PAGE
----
The one-sided feud between Florida Sen. Rick Scott and Senate Minority Leader Mitch McConnell continues.
During an interview Friday afternoon on Philadelphia’s WPHT-AM, Scott suggested that the Kentucky Republican could have stopped the Internal Revenue Service from hiring 87,000 new tax agents if he’d only had the political courage to do so.
“Well, I ran against Iran against Mitch McConnell because, you know, he’s been caving into the Democrats. You know, he supported the omnibus bill,” Scott said, referring to the $1.7 billion package passed late last year with Republican Senate support, while Democrat Nancy Pelosi was still House Speaker.
“Why couldn’t we wait two weeks for Republicans to take over the House before we did the omnibus,” Scott asked. “Guess what? We would have gotten rid of the 87,000 I.R.S. Agents.”
Scott lost his bid for Senate leadership, garnering only ten votes in his failed challenge to McConnell after the 2022 Midterm Elections. Conservative Senators aligned with him have made similar arguments that Senate Republicans could have stopped the bill, despite Democrats controlling the Senate before and after the 2022 election.
Scott, the wealthiest member of the Senate, has messaged heavily against the workforce additions at the IRS, including a letter telling people there is no point in applying to join the “IRS super police force” that would “kill” negligent taxpayers because Republicans would defund them.
The Senator has been no less voluble about McConnell, meanwhile, even with the caucus not backing his failed challenge for the Minority Leader position last year. He did not rule out another challenge for leadership in two years during a recent media hit on The Charlie Kirk Show,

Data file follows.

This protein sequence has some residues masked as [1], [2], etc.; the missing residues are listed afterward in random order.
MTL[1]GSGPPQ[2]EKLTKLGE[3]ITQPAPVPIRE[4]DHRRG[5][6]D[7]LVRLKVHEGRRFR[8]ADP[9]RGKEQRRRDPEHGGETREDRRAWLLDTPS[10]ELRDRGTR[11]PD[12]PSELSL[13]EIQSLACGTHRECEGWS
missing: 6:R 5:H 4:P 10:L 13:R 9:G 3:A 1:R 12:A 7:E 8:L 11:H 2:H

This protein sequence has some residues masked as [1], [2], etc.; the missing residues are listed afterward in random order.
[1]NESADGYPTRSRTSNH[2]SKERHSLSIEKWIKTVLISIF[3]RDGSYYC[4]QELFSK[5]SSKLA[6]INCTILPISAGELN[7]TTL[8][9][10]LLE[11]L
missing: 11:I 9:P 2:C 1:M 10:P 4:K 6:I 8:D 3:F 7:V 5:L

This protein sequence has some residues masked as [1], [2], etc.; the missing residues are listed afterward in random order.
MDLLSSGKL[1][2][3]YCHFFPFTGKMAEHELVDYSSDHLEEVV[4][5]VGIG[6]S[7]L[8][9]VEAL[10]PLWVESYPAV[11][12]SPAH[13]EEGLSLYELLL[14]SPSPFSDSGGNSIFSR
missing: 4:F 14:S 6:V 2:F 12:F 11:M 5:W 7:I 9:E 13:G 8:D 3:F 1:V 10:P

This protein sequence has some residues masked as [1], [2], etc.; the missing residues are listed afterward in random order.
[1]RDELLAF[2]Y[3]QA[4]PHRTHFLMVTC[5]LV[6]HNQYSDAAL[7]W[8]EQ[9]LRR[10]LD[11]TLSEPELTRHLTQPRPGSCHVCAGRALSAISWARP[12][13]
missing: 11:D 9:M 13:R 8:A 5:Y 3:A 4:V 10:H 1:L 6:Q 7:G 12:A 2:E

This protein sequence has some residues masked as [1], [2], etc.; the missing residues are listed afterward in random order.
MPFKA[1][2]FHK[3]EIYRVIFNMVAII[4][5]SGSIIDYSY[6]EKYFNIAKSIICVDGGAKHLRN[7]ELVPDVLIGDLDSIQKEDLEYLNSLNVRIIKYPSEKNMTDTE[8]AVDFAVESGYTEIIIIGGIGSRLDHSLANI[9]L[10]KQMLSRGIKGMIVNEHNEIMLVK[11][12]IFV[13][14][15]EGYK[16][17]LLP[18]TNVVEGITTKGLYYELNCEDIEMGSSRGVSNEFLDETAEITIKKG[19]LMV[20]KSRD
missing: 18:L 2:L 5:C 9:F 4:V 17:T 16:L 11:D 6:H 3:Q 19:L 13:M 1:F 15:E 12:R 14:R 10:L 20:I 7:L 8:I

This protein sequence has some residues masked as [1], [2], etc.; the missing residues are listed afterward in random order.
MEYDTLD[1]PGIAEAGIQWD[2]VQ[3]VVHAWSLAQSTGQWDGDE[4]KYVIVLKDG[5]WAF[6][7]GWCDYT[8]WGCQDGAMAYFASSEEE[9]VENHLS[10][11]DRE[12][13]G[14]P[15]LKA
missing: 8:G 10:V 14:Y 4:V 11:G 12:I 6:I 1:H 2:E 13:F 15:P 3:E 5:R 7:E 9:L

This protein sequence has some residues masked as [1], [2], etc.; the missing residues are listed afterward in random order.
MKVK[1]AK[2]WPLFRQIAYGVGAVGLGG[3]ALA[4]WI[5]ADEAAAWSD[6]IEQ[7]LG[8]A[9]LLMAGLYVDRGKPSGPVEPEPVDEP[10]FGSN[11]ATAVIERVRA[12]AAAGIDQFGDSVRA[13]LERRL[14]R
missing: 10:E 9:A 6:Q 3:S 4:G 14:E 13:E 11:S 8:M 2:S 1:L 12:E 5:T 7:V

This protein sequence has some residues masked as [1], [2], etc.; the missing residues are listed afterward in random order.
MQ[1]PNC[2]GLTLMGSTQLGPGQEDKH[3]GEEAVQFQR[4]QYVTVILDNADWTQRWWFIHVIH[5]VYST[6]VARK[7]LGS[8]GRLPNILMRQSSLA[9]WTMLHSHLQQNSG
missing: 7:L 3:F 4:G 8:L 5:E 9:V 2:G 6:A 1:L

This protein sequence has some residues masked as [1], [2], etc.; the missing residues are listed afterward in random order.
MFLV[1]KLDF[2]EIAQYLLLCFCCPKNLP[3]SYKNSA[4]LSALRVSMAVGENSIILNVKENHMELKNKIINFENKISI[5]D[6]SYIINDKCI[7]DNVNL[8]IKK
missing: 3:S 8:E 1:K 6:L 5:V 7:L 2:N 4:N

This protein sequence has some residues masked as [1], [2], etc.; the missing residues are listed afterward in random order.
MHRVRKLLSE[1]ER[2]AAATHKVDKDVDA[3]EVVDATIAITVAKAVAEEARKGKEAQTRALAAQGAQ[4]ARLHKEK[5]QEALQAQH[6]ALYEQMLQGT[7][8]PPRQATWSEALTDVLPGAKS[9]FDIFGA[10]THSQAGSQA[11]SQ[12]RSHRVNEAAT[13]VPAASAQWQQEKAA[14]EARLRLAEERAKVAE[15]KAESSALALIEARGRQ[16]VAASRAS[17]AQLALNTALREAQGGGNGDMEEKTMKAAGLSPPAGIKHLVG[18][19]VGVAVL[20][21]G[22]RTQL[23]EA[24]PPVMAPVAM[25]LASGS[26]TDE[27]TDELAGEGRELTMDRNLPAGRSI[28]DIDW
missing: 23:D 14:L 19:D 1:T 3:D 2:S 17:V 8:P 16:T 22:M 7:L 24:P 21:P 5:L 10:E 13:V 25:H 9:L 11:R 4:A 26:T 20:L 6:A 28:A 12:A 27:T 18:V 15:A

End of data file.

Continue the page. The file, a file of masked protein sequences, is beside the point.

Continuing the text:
“Absolutely. I’m not giving up,” Scott said in response to a direct question. “Charlie, I’m not giving up.”
“I pray that you can become Senate Majority Leader one day. We should be in the majority in the Senate. It’s ridiculous that we’re not,” Kirk harrumphed.
The GOP failure to flip the Senate in spite of a challenging first two years for President Biden, which should have offered momentum, was a subject of an ongoing controversy between Scott and McConnell during Scott’s less-than-successful run as head of the National Republican Senatorial Committee (NRSC).
Scott spent a lot of time last year defending NRSC strategy against attacks, and also delivered a series of defenses of the 2022 candidates who emerged from Primaries while addressing McConnell’s doubts that Republicans had more than a 50/50 “jump ball” shot at taking back the Senate due to questionable candidates in certain races. Scott predicted that as many as 55 seats could go Republican, which did not happen.
The first public indications of disquiet between caucus leader McConnell and Scott came last winter. They had a public split over Scott’s “12-point plan to rescue America.” McConnell slammed the plan’s suggestion of review of federal entitlement programs as a nonstarter even if the GOP had taken back Senate control.
Scott has begun his re-election campaign, and the messaging suggests McConnell is his foil more so than any in-state politician. The Senator’s first ad addressed his failed challenge to McConnell with a national ad buy seen on Fox News.
“We’re on the road to woke socialism and Republicans are just a speed bump,” Scott warned in the spot. “We can’t keep doing the same old thing. It’s time for Republicans to be bold, speak the truth, and stop caving in.”
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